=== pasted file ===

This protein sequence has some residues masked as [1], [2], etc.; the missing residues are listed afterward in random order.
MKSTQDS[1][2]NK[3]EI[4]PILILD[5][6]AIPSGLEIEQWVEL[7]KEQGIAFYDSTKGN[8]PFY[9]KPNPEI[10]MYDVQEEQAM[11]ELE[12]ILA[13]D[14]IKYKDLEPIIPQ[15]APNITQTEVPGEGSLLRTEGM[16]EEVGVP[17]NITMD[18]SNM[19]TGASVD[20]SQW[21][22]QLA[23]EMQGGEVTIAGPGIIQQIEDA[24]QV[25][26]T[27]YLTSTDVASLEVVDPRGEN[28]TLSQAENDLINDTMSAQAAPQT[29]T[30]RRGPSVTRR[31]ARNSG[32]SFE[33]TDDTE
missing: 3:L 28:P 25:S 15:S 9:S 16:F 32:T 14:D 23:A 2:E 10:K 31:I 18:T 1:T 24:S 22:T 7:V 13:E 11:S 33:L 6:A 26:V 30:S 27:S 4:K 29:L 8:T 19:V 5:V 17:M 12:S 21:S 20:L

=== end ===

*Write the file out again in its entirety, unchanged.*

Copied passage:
This protein sequence has some residues masked as [1], [2], etc.; the missing residues are listed afterward in random order.
MKSTQDS[1][2]NK[3]EI[4]PILILD[5][6]AIPSGLEIEQWVEL[7]KEQGIAFYDSTKGN[8]PFY[9]KPNPEI[10]MYDVQEEQAM[11]ELE[12]ILA[13]D[14]IKYKDLEPIIPQ[15]APNITQTEVPGEGSLLRTEGM[16]EEVGVP[17]NITMD[18]SNM[19]TGASVD[20]SQW[21][22]QLA[23]EMQGGEVTIAGPGIIQQIEDA[24]QV[25][26]T[27]YLTSTDVASLEVVDPRGEN[28]TLSQAENDLINDTMSAQAAPQT[29]T[30]RRGPSVTRR[31]ARNSG[32]SFE[33]TDDTE
missing: 3:L 28:P 25:S 15:S 9:S 16:F 32:T 14:D 23:A 2:E 10:K 31:I 18:T 1:T 24:S 22:T 7:V 13:E 11:S 33:L 6:A 26:V 30:S 27:S 4:K 29:L 8:T 19:V 5:V 17:M 12:S 21:S 20:L